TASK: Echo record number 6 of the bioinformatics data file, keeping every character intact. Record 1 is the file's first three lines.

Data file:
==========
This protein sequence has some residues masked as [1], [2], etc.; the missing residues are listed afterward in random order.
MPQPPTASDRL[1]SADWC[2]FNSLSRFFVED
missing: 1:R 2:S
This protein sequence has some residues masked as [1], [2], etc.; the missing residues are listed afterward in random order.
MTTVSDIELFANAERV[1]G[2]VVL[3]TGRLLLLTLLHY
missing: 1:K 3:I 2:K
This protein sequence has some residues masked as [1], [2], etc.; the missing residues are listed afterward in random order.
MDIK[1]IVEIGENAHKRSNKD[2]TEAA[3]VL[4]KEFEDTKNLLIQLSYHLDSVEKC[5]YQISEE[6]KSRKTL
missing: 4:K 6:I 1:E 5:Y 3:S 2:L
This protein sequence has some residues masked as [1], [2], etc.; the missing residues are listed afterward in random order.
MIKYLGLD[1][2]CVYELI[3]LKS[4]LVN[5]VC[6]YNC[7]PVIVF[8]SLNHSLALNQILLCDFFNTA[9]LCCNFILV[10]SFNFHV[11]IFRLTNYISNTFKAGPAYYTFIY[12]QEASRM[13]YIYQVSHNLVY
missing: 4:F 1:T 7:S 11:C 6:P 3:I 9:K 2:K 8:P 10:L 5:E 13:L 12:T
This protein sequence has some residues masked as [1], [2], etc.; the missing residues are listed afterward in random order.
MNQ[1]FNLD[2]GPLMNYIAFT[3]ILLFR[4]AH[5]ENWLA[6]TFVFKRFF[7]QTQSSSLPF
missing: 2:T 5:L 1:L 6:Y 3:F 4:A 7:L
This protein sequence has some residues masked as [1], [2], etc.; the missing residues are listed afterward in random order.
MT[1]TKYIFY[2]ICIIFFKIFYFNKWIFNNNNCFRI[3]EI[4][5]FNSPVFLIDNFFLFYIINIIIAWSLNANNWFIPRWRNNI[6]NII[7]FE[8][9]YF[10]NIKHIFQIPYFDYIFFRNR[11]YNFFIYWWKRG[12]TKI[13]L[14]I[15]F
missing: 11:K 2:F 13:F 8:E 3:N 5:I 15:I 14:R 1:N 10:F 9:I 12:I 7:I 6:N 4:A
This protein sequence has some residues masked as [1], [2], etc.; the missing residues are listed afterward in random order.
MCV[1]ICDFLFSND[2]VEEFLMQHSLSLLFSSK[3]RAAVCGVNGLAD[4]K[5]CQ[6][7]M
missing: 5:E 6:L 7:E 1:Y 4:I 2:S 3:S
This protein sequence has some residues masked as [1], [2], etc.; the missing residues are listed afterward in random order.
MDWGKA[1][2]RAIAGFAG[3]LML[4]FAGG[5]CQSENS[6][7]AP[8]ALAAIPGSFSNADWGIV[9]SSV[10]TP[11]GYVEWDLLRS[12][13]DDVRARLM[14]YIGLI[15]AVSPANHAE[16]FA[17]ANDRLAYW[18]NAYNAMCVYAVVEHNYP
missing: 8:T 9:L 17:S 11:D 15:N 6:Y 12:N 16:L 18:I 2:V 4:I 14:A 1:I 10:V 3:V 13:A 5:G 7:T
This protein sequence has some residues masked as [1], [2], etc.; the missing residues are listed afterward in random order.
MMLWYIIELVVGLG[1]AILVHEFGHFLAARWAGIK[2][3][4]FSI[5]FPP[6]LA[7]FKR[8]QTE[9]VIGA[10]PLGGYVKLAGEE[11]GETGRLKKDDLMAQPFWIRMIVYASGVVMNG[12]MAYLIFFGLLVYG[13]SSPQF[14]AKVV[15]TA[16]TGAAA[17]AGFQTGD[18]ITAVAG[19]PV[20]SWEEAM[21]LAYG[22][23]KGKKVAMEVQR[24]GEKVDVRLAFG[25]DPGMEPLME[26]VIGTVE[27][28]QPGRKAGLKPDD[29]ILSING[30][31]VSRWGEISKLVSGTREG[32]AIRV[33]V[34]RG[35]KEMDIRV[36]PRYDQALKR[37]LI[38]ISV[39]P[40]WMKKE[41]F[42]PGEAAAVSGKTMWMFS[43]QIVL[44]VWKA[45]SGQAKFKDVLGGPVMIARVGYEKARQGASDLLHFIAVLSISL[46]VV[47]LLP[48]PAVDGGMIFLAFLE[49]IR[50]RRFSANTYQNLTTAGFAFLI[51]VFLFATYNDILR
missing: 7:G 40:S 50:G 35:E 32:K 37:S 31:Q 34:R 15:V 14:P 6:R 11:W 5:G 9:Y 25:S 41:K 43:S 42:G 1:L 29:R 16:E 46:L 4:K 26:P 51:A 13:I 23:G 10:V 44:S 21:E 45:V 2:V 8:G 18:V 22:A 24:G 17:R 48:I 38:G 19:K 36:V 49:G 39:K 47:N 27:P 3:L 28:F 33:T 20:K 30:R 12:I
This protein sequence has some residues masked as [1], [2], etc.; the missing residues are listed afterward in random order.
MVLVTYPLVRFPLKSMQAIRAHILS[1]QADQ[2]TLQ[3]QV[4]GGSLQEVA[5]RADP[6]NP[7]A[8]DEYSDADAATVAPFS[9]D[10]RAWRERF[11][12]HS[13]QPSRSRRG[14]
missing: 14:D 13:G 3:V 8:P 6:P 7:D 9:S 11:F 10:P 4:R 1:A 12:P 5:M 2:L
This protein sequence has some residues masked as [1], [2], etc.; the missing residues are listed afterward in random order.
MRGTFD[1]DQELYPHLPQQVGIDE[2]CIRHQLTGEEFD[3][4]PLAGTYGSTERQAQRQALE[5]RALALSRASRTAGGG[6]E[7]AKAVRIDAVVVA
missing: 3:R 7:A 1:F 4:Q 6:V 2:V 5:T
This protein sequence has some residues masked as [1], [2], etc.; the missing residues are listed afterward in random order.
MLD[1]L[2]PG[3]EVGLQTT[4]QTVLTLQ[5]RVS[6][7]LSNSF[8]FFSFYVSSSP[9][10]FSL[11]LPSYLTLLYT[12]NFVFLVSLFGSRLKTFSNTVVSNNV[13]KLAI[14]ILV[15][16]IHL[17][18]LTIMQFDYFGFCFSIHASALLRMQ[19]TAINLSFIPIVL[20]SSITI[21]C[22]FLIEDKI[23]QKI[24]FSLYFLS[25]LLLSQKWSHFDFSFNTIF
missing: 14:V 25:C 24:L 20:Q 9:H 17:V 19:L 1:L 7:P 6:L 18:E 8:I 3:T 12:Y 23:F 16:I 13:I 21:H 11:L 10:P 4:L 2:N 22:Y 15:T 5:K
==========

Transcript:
This protein sequence has some residues masked as [1], [2], etc.; the missing residues are listed afterward in random order.
MT[1]TKYIFY[2]ICIIFFKIFYFNKWIFNNNNCFRI[3]EI[4][5]FNSPVFLIDNFFLFYIINIIIAWSLNANNWFIPRWRNNI[6]NII[7]FE[8][9]YF[10]NIKHIFQIPYFDYIFFRNR[11]YNFFIYWWKRG[12]TKI[13]L[14]I[15]F
missing: 11:K 2:F 13:F 8:E 3:N 5:I 15:I 14:R 1:N 10:F 9:I 12:I 7:I 6:N 4:A